In the middle of August, a skirmish ensued between the Norwegian and Swedish armies near Gällö. The Swedish army was twice the size and better equipped, and following the first encounter, in which some Norwegians either died or were wounded, most Norwegians retreated.

It was in Undersåker that Jens Bjelke and Hans Basse first managed to capture part of the fleeing Norwegian army together with some Jämtar, including the sheriff of Oviken, Jöns Jönsson, who did his best to persuade the Norwegians to stay put and defend their farms.  Nothing, however, could convince the starving Norwegian army to stay and it continued on its trek back across the mountains thereby leaving Jämtland.

By August 15th, the entirety of central Jämtland had surrendered without taking up arms, and Bäck now had free range. He continued his invasion creating a Swedish province out of those parts of Jämtland he conquered, by forcing the Jämtar to swear allegiance to the King of Sweden through threats, violence and extortion. All Danes were expelled as was any priest who was not Swedish, and many Jämtar chose to leave their homesteads and flee across the mountains into Norway. Superintendent Jonas Germundi Palma, who had been appointed to Jämtland to organize the Church’s holdings, disagreed with Bäck over his brutal methods and his authorization of extortion and violence. Bäck allowed virtually all villages in Åre, Undersåker, Kall, Hede and Sveg to be looted and burned to the ground.

In September, King Karl IX demanded in a letter that a delegation of Jämt emissaries personally swear allegiance to him, and so in the autumn of 1611 four peasants along with two priests made their way to Nyköping. When they arrived, Karl IX had died and they instead met with his son and successor Gustav II Adolf. While they were there, they took initiative and recounted the hardships and terror that Jämtland had endured under Baltzar Bäck’s campaign. A Swedish civil servant and secretary named Karl Berg, described to the King the persecution to which they had been subjected by the swift advance of the Swedish troops. Furthermore, superintendent Jonas Palma together with Commander Olof Ingemarsson also complained of Baltzar’s heavy handed treatment toward the locals, especially the steep taxes. Upon hearing these accounts, King Gustaf II Adolf wrote a scathing letter to Baltzar condemning him, and stated clearly that if he did not wish to be punished as well as lose his commission, Baltzar needed to immediately shape up.

Bäck’s troops left the area in early 1612 as they were needed elsewhere in the campaign against Denmark, and so in January of 1613 Jämtland and Härjedalen were returned to Norway through the peace accord of Knäred.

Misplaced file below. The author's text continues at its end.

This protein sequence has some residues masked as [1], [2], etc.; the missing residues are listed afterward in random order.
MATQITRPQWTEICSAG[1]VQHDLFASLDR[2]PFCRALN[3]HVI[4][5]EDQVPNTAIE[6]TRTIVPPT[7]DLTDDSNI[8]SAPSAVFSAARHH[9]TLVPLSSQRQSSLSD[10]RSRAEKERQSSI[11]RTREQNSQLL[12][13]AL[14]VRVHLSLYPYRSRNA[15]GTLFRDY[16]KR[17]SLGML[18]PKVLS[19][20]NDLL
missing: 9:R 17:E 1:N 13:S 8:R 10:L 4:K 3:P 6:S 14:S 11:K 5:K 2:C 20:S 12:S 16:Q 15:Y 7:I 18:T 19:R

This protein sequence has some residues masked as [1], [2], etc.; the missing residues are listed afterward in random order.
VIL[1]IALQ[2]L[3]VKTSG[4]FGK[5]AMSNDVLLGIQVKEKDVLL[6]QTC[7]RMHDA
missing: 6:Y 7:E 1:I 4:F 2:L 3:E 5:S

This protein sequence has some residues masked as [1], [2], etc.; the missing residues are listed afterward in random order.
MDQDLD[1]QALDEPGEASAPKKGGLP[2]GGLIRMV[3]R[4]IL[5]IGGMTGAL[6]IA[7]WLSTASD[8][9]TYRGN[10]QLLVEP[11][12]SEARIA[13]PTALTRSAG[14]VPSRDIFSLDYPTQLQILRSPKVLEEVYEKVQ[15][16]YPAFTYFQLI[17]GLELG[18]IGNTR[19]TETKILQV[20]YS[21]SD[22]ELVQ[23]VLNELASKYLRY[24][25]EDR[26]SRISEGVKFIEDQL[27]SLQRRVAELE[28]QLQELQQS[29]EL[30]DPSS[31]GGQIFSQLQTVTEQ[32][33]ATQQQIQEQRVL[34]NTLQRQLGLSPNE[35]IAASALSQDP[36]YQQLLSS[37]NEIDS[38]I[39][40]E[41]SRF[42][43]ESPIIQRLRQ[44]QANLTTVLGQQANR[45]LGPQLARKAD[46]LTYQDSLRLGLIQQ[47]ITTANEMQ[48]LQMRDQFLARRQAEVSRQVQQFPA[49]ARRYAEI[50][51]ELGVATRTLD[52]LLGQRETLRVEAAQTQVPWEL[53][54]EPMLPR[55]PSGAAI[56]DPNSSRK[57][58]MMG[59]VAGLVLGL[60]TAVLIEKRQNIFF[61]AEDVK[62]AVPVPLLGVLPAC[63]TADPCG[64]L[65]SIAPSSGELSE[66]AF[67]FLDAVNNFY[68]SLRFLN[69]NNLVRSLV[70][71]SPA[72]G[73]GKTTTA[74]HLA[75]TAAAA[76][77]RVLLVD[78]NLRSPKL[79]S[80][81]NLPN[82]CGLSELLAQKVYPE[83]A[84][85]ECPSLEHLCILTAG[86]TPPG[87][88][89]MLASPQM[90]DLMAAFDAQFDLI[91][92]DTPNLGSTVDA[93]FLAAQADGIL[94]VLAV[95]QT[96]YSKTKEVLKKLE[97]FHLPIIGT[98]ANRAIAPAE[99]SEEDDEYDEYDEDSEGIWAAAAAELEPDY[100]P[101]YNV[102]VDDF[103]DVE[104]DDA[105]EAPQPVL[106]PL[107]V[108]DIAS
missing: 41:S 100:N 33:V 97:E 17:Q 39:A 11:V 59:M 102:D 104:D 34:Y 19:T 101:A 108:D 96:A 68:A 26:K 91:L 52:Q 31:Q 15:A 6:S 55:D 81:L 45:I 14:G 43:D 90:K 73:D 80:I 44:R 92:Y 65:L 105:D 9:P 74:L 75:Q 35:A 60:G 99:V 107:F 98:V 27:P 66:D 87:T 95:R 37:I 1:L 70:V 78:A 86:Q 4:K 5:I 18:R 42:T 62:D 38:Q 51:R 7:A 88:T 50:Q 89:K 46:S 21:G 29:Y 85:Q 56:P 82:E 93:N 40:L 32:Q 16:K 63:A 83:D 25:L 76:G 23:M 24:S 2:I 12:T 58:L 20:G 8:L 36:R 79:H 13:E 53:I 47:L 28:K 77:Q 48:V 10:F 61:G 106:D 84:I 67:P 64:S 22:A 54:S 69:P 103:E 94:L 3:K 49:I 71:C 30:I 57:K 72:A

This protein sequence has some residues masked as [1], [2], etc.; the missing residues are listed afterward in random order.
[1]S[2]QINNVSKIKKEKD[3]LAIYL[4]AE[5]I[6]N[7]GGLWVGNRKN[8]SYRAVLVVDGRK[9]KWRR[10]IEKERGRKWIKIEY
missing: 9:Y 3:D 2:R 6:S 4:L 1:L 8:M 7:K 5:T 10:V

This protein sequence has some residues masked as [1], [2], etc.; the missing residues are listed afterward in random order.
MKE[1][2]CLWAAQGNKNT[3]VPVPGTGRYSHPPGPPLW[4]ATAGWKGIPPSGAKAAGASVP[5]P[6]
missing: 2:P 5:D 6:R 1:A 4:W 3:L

Unfortunately, the trials and tribulations of the Jämtar were not over. The King of Denmark was very displeased with how the Jämtar had behaved during the feud, and accused them therefore of treason and along with this came consequences. Kristian was displeased that he had ordered the Jämtar to assist the Norwegian army with supplies as well as recruits, demands which in his opinion they had not satisfied.

The Jämtar were charged, among other things, for having turned and supported the Swedish army, for not providing or selling supplies to his troops, had stayed in their homes instead of providing support, had sworn allegiance to the King of Sweden prior to even being threatened with death and destruction, and for their refusal to join the Norwegian forces in Undersåker.

A delegation of eight people travelled to Copenhagen to explain their actions and behavior during the conflict, including Helge Björnsson from Västeråsen in Fors parish. They likely did their very best to justify their behavior, however King Kristian was not impressed. A commission was then set up that went on to interrogate virtually every single homesteader throughout Jämtland, following which around 80%, or just over 1,200, became classified as criminals.

On the 3rd of February 1616, it was determined that all farms belonging to these “criminals” were to be relinquished and become property of the Danish crown, which resulted in Denmark essentially owning virtually all property rights in Jämtland. In other words, those Jämtar who during the conflict had sworn allegiance to the King of Sweden had their farms confiscated along with their rights to cultivate their lands. Those who did not provide supplies and support to the Norwegian army were to pay a fine, and all residents were ordered pay retroactive taxes to Denmark for the years they had been part of Sweden. Prior privileges such as preferential tax rates were also immediately abolished. Furthermore, two individuals were sentenced to death and subsequently executed, two others were banished/exiled and Jämtland’s age-old right to its own county Seal insignia was revoked.

Those who could afford pay their debts to Denmark/Norway anyhow risked being evicted from their farms at any time whatsoever. As it was, most of the homesteaders had their debts paid off within a couple of years and thus regained ownership of their farms. The others regained their farms once Jämtland finally became Swedish in 1645.